After taking it home, he wrote he poured lead into the barrel to ensure it cannot be loaded and then accidentally fired. He then left it in his cabinet for about four years.
Shortly thereafter, the well known comedian Charlie Callas stopped by Jason’s home and quickly spotted the M-1. Being a gun collector, Callas immediately figured out it was the one Jason had made famous on Combat! After a few libations around the pool, Jason gave it to Callas as it was “taking up space where a nice rifle could occupy”. Before Jason passed away, he indicated that Callas still had it in his collection. However, Callas passed away in 2011; I haven’t come across any mention of “Lt. Hanley’s M-1” since then.
Kabooms and Bullet Holes
By all accounts, Combat! was blessed with an excellent special effects team, headed up by A. D. Flowers. Flowers would eventually win an Oscar for his work on Tora! Tora! Tora! years later.
While many “explosions” in movies today are computer generated, the explosions and bullet impacts on walls and such filmed on “Combat!” were actual controlled explosions. Vic Morrow always said that the actors felt very secure and safe in spite of all the explosive commotion due to Flowers’ exacting expertise.
While far from an actual barrage (I cannot imagine the horror of being at the receiving end of real ones.), the special effects team and cameramen did a spectacular job simulating them for TV. Here’s an example:
To accomplish this, the special effects team would actually exactingly dig holes, plant the explosives called “pots”, then run wires. When you hit the switch, the explosives would go off. These pots – made out of iron at that time – would be narrow at the bottom and wide at the top. This “shaped” the “explosion” up, protecting the actor. A portion of the pot would extend above the ground then was covered by peat moss which could not be made out in the movie footage. Actors had very specific routes to run but safety was the rule.
I cannot be certain but for the above footage, Flowers said in an interview that 20 special effects guys were used at a cost of $25,000 for two days and 300,000 feet of electrical wire was run. He also said that in a three month time, they blew up 1,500 bags worth of peat moss.
Amazing talent, I say.
“Squibs” were used to mimic bullet impacts (above). For wood, they actually drilled a hole into the wood for every scripted bullet hit then inserted a small charge connected by wire to a control switch. Extra care had to exercised to ensure the safety of the actors and crew as at times, the charge would be stuffed with balsa wood pieces and powder. In the same three month period mentioned directly above, 15,000 bullet hits were used. Incredible. Dust pellets fired by air guns were used to mimic bullet hits on masonry.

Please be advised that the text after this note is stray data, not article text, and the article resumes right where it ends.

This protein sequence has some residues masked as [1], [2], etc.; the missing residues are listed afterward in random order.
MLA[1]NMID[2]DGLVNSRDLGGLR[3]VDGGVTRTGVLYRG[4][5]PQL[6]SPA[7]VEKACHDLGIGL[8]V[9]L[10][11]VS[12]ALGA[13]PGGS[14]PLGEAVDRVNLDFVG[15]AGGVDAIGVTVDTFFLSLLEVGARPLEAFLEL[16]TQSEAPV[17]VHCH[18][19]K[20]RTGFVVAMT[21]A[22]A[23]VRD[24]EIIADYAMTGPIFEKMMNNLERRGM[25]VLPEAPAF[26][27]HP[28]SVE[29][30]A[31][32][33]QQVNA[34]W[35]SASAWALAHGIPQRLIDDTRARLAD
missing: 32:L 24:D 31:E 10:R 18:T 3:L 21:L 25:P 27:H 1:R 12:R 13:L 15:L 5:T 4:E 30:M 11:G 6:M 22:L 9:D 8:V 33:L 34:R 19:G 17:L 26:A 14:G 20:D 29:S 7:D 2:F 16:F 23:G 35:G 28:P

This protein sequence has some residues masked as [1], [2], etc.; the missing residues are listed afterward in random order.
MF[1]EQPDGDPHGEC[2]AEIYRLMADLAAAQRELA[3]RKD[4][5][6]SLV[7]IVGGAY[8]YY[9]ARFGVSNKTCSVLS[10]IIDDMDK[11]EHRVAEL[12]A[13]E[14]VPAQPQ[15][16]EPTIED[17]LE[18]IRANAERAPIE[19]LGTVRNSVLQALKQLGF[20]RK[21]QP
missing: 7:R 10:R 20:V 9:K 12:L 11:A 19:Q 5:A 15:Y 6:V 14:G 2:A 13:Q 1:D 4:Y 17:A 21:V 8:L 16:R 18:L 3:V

What happened to the regulars, final bits of trivia and a conclusion in Part 4.
A choked barrel is one in which there’s a reduction in the diameter of the bore near the muzzle.
In an episode a short time later, he is re-united with a soldier he fought alongside with him on D-Day. In this episode, the studio inserted other footage they had taken for the first episode but had not used. In this sequence, Saunders does fire his M-1 Garand on the beach.
In actual combat, the Thompson was usually fired in short bursts to help improve accuracy as well due to something called “creep”, encountered when firing long bursts. The recoil would cause the barrel to creep up and to the right if you were right-handed.
Combat! ran for five strong seasons, a total of 152 episodes, all of which aired on Tuesday nights from 7:30 pm to 8:30 pm on ABC. Each episode ran for a maximum of 52 minutes and ran against shows like “Gunsmoke” or the “Red Skelton Show”. The first four seasons were in B&W with the fifth and final season in color (1967). Perhaps there is one prominent reason for this show’s continued success at that time. Vic Morrow had been heard to proudly boast that the story lines are not about men ATwar, but about men IN war. I tend to agree.
When you think about WWII historically, the Germans surrendered to the Allied Forces just 11 months after D-Day; yet, this series ran for five years. Sure was a long war. According to various trivia sources, Saunders was wounded 40 times, Kirby 37 times and Hanley 36 times. (Audie Murphy, America’s most decorated military man, was officially wounded three times, the last time the day before he was bestowed the Medal of Honor.).
Filming and Locations
Filming was arduous. They shot six full days – 14 hours a day – for a week’s one hour episode. When they were shooting outside, cloud cover may have come in after they started shooting a scene in sunlight, necessitating a re-shoot from the beginning. There was a “no shave” rule in effect once shooting started. Once in awhile, even though the “combat” action for a TV episode was over in a day, it took a week to film. The beard growth was noticeable, especially on Caje. In the initial season, the actors reminisced that for some time, they didn’t even have chairs to sit on in between takes. Vic Morrow put an end to that by “striking” until chairs were provided.